As I said, I like to write the headline and lead first, since that’s always the hardest part for me to nail. I’ll usually write a headline 15 or 20 times before I get it right. Sometimes more. I just write pages and pages of headlines until I’ve cooked the idea down to the core promise I want to make.
(I usually keep my list of headlines, by the way, since I sometimes find great subheads in there.)
Because I think stories and descriptions are so effective in leads – particularly in travel copy – I try to find an image that best illustrates my promise and begin with that.
Sometimes, if I know I need to get started and I just haven’t quite figured out what the Big Idea for my piece is going to be – or how to frame it for my reader – I’ll start by typing in all the boring stuff. Like how much this product costs and how to order. I’ll just get something on the page.
That gives me some momentum – and a page that’s no longer blank. And then I find it easier to get started working on the beginning of the promotion.
CI: How involved are you with the design process? Do you think the design plays a more important role in travel copywriting than in other copywriting niches?
JS: I always offer suggestions for layout with my copy – where sidebars should go, where pull-quotes should go, where testimonials should go.
But I’m not usually that involved with the final layout. Certainly, if I have a vision for how I think it should look, I include notes about that. And if I have a strong opinion about what sorts of photos should be where, then I would even include some samples to show the designer what I mean.
(And, in fact, I’m beginning to think I should be more specific in my instructions than I usually am. I just wrote a promo that’s up online now – and I think the designer went nuts. It’s so broken up by illustrations that go all the way across the page, it’s impossible to read.)
Do I think design is more important with travel than with other niches? No. With travel, you’re lucky because the photos of the places you’re writing about can make your copy look great. I think that’s an advantage. A good designer will capitalize on that.
But to my mind, the copy is always king. And so while great photos can certainly help catch a reader’s eye – get somebody to pick up your piece – it’s the copy that will sell him on the destination.
CI: What’s the hardest part of writing copy for the travel industry?
JS: The most difficult part is writing descriptions that really transport a reader. In truth, it’s not that hard to do. But most folks have no idea how to go about it.
They fill their copy with “travel speak” – words like, “beautiful,” “lovely,” “pretty,” “idyllic” that don’t really say anything about the place they’re describing. Those are generic terms.
Instead, the key is to come up with a few well-chosen specifics that will immediately give your reader a concrete sense of what this place you’re “selling” has to offer. Say you’re writing a website for a resort. Instead of saying “It’s remote and laid-back,” tell your reader “You’ll fly in on a six-seater plane and Bob (usually with no shoes on) will meet you at the airstrip, toss your bags into his pickup, and drive you the five minutes on sandy roads to the resort.”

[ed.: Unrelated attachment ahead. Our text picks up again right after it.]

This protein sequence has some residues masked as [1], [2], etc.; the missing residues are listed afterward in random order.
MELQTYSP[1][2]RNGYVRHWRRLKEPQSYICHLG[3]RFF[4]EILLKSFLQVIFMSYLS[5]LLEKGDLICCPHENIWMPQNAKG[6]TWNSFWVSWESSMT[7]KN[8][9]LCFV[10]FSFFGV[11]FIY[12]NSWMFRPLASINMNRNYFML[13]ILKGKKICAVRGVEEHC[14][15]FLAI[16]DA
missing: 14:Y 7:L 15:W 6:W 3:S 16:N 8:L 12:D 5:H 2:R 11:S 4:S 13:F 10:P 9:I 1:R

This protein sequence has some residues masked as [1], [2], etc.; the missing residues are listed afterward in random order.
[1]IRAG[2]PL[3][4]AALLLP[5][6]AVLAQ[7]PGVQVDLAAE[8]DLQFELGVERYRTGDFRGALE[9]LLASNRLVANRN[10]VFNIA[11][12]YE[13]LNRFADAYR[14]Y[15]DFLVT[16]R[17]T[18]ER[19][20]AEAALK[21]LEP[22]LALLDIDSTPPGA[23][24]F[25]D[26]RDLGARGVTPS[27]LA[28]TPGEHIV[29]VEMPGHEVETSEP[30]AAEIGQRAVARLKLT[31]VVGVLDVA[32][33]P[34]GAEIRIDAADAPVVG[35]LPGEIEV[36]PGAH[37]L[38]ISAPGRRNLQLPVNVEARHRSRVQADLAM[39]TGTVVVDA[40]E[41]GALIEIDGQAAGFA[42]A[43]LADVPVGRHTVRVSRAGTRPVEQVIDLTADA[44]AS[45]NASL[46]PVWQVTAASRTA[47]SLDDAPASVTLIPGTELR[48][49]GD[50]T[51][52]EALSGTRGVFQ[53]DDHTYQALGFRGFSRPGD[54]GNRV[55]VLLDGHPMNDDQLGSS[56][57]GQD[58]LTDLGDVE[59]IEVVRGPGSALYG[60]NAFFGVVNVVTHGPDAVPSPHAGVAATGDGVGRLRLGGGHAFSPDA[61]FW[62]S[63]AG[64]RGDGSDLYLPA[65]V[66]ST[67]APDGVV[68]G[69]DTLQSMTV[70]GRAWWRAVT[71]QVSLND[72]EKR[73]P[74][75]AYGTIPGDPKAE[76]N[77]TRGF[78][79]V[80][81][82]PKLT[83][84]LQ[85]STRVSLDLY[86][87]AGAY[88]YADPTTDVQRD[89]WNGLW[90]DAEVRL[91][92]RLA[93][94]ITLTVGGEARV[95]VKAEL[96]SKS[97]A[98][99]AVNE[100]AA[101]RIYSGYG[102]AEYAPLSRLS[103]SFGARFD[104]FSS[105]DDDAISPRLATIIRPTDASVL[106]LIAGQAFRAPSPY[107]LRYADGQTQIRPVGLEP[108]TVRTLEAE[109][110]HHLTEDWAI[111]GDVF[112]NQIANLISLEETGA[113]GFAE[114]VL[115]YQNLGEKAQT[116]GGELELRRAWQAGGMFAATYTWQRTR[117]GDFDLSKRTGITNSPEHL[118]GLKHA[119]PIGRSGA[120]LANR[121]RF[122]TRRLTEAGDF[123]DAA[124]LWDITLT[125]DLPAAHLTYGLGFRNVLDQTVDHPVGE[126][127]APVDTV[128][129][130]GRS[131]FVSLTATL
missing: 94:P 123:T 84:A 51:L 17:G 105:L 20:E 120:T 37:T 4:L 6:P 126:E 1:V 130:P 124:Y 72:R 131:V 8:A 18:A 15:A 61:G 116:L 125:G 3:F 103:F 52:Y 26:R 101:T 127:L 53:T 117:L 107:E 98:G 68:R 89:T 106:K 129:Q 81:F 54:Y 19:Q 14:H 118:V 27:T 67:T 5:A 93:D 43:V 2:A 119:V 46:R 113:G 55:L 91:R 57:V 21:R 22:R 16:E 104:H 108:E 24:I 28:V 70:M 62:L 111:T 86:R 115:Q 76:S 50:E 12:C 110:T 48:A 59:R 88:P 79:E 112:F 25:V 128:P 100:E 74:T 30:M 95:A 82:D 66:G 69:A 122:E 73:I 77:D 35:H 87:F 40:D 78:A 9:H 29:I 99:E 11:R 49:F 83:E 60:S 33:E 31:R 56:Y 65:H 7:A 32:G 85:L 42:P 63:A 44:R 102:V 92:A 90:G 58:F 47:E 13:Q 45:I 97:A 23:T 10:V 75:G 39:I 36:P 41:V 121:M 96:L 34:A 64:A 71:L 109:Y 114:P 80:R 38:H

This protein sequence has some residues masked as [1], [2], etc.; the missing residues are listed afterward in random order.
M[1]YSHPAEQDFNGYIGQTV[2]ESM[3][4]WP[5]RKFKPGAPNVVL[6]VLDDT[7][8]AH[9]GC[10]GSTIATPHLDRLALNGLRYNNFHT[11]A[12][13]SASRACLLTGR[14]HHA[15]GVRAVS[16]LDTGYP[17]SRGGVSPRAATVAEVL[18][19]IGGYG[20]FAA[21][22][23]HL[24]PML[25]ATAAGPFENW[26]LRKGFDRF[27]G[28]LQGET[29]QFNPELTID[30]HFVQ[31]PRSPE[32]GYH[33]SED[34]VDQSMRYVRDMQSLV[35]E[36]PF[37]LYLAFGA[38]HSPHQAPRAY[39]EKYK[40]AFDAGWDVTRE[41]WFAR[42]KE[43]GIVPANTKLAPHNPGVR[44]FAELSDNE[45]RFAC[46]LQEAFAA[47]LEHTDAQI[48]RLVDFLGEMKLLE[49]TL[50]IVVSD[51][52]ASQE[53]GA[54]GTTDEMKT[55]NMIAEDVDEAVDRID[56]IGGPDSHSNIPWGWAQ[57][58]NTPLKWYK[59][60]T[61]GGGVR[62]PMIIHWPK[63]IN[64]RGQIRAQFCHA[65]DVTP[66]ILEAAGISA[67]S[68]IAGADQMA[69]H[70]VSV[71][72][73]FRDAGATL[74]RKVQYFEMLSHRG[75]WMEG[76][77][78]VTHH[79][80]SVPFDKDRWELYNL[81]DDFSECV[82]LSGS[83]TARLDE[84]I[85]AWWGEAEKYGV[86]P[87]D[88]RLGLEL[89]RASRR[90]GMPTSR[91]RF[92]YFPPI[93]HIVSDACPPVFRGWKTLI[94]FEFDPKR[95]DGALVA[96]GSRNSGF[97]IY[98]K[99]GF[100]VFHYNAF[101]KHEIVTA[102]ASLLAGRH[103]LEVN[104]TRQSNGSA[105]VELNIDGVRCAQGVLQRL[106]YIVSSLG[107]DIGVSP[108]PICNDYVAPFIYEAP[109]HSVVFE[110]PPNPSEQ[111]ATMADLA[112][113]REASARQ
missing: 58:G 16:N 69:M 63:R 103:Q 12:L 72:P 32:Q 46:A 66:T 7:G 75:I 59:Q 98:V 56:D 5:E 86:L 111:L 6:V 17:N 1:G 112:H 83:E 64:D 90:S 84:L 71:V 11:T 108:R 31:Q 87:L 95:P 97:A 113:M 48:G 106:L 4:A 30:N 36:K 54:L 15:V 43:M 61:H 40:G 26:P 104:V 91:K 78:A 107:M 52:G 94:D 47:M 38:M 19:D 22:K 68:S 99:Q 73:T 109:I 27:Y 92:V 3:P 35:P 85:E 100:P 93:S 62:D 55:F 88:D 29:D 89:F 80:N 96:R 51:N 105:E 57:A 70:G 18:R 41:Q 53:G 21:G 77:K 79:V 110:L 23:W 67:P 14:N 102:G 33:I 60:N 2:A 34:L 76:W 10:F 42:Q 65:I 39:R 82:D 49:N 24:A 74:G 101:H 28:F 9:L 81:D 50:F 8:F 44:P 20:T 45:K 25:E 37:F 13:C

CI: Is there one thing that you always do when writing copy for the travel industry?
JS: I think about the dream I’m selling and try to capture it immediately in the copy with a story or a description that transports my reader.
CI: What advice do you have for copywriters wishing to break into this niche?
JS: I think it’s important to learn something about writing travel articles if you’re to be a good travel copywriter.
(To my mind, good travel stories prompt a reader to take action – to put his paper down and say to his wife, “We really should take this trip, you’d love it.” And that’s exactly what travel sales copy is meant to do as well.)
So, first, read travel articles. You can read online the travel content of most major newspapers for free (even if you must pay to access their news archives). And you should subscribe to a travel magazine – they go for $10 or $12 a year. Money well spent.
Second, travel more. The more experience you have as a traveler, the more (and better) perspective and judgment you bring to your copy. The more of the world you’ve seen, the better able you are to identify what makes a particular place special.
And, third, learn some travel-writing tricks. I write regular articles about travel writing for “The Right Way to Travel,” AWAI’s free e-letter for travel writers.
In addition, I wrote AWAI’s home-study program on travel writing, and in it I talk quite a bit about what makes for good travel stories and how to produce them. I think you’ll find that the lessons I include there transfer directly to travel copy.